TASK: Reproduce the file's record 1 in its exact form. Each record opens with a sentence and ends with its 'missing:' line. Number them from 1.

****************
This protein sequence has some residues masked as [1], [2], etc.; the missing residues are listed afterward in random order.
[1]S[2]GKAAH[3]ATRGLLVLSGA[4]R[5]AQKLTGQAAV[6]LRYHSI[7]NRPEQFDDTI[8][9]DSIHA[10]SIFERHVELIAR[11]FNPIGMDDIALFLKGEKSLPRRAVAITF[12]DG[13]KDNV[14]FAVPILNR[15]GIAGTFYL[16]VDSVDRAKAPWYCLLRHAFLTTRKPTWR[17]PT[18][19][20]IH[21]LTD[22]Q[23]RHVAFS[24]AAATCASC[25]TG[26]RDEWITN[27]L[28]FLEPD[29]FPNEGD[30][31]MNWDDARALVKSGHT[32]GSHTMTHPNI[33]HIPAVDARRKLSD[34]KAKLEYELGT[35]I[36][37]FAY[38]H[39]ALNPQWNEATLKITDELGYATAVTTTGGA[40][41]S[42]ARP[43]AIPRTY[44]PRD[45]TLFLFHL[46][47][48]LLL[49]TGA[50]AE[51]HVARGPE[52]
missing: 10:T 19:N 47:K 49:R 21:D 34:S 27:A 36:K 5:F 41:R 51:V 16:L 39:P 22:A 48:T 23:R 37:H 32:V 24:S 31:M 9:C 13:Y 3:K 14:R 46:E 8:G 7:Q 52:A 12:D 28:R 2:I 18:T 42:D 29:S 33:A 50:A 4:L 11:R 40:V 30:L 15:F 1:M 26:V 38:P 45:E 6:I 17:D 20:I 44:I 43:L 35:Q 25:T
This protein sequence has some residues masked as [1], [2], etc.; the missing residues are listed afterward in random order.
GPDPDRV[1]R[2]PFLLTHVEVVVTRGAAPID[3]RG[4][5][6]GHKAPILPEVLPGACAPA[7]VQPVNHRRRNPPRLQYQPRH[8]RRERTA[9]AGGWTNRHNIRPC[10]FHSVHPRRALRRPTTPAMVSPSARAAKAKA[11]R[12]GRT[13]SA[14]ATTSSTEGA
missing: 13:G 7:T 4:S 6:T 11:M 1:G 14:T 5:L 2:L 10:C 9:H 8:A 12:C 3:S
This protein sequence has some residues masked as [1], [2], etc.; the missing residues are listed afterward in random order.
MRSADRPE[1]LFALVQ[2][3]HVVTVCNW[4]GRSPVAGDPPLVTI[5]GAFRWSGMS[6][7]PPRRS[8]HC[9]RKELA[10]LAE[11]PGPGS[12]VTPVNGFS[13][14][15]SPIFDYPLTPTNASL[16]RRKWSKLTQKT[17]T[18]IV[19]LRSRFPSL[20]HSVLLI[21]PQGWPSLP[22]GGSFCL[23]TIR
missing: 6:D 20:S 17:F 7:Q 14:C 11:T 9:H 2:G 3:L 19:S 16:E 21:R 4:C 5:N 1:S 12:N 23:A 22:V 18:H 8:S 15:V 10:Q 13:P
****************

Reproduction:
This protein sequence has some residues masked as [1], [2], etc.; the missing residues are listed afterward in random order.
[1]S[2]GKAAH[3]ATRGLLVLSGA[4]R[5]AQKLTGQAAV[6]LRYHSI[7]NRPEQFDDTI[8][9]DSIHA[10]SIFERHVELIAR[11]FNPIGMDDIALFLKGEKSLPRRAVAITF[12]DG[13]KDNV[14]FAVPILNR[15]GIAGTFYL[16]VDSVDRAKAPWYCLLRHAFLTTRKPTWR[17]PT[18][19][20]IH[21]LTD[22]Q[23]RHVAFS[24]AAATCASC[25]TG[26]RDEWITN[27]L[28]FLEPD[29]FPNEGD[30][31]MNWDDARALVKSGHT[32]GSHTMTHPNI[33]HIPAVDARRKLSD[34]KAKLEYELGT[35]I[36][37]FAY[38]H[39]ALNPQWNEATLKITDELGYATAVTTTGGA[40][41]S[42]ARP[43]AIPRTY[44]PRD[45]TLFLFHL[46][47][48]LLL[49]TGA[50]AE[51]HVARGPE[52]
missing: 10:T 19:N 47:K 49:R 21:D 34:S 27:A 36:K 5:F 41:R 51:V 16:L 39:P 22:A 48:T 23:R 37:H 32:V 24:S 31:M 9:C 13:Y 3:K 14:R 46:E 8:G 7:Q 52:A 12:D 28:R 2:I 18:T 42:D 29:S 33:A 50:A 4:L 11:R 40:V 30:L 15:F 1:M 26:V 38:P 45:E 6:I 17:D 20:I 44:I 43:L 35:Q 25:T